Terrestrial-passage theory: Failing a test

Charles F. Reed, Elizabeth A. Krupinski

Research output: Contribution to journalArticlepeer-review


Terrestrial-passage theory proposes that the 'moon' and 'sky' illusions occur because observers learn to expect an elevation-dependent transformation of visual angle. The transformation accompanies daily movement through ordinary environments of fixed-altitude objects. Celestial objects display the same visual angle at all elevations, and hence are necessarily non-conforming with the ordinary transformation. On hypothesis, observers should target angular sizes to appear greater at elevation than at horizon. However, in a sample of forty-eight observers there was no significant difference between the perceived angular size of a constellation of stars at horizon and that predicted for a specific elevation. Occurrence of the illusion was not restricted to those observers who expected angular expansion. These findings fail to support the terrestrial-passage theory of the illusion.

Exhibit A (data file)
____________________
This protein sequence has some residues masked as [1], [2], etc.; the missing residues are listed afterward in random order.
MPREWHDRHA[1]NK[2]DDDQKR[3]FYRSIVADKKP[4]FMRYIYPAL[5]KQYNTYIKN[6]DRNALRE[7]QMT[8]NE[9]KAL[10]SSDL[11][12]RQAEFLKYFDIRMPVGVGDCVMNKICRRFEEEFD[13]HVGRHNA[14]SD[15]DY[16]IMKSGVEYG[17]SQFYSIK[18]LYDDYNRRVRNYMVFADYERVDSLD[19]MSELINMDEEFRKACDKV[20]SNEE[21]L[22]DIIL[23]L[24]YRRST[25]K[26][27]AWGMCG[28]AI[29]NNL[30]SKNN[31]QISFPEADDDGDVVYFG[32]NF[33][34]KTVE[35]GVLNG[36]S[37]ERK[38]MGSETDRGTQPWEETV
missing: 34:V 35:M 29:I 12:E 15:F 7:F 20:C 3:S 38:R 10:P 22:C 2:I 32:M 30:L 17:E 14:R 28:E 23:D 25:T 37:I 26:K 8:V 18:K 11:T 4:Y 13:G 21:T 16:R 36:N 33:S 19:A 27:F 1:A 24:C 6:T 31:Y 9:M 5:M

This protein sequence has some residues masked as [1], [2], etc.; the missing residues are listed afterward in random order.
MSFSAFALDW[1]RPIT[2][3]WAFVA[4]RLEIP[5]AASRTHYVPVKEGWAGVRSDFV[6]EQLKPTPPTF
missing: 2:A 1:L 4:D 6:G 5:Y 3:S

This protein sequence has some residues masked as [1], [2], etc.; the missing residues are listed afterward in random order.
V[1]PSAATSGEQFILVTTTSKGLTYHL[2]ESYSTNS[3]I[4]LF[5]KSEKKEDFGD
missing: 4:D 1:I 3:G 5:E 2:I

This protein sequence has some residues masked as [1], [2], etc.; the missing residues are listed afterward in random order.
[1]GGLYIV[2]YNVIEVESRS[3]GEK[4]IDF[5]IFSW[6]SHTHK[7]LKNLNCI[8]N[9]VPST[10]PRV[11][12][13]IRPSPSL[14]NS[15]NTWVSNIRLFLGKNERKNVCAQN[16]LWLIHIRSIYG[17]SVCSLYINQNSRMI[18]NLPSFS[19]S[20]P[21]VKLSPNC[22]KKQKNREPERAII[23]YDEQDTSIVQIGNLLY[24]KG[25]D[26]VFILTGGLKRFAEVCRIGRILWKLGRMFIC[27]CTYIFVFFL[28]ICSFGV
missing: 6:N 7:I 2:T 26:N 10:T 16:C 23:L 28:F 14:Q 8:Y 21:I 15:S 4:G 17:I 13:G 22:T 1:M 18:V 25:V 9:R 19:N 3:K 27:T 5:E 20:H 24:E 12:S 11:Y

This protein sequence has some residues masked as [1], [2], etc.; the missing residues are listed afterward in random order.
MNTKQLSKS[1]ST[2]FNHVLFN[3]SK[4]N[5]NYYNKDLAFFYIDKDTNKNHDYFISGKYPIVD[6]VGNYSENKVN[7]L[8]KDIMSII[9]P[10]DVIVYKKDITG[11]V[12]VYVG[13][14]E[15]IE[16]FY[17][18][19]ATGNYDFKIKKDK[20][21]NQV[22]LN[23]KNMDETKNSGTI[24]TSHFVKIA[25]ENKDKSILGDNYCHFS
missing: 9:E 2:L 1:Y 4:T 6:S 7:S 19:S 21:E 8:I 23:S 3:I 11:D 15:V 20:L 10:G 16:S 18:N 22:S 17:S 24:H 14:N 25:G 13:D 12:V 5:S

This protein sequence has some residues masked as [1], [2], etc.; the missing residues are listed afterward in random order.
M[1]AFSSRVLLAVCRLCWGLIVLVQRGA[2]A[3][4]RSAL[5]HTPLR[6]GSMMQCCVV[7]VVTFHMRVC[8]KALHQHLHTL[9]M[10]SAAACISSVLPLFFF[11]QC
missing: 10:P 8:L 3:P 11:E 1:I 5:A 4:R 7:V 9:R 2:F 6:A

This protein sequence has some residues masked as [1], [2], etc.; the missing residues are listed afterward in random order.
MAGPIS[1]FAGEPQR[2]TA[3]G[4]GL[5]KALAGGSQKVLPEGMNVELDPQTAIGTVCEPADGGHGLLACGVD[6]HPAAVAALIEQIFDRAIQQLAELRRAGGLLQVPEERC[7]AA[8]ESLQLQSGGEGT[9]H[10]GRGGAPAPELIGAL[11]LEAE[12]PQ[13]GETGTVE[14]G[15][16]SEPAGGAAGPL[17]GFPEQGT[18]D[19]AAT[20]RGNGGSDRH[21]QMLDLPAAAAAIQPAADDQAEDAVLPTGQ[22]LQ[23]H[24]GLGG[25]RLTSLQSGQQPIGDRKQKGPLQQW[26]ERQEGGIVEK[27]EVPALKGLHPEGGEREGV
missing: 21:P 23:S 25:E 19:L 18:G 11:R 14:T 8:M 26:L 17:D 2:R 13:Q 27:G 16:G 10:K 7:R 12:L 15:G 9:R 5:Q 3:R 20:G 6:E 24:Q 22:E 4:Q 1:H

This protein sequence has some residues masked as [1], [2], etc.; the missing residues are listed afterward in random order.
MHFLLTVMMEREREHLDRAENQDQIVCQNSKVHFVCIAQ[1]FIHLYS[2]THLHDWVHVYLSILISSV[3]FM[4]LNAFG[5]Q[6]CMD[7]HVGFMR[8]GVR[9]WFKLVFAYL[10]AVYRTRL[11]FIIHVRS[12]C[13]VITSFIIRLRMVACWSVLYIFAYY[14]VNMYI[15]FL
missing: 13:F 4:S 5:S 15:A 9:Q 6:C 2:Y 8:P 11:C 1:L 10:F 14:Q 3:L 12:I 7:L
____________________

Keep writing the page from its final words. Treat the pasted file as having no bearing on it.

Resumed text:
Original languageEnglish (US)
Pages (from-to)740-747
Number of pages8
Issue number5
StatePublished - 2009

ASJC Scopus subject areas

  • Experimental and Cognitive Psychology
  • Ophthalmology
  • Sensory Systems
  • Artificial Intelligence


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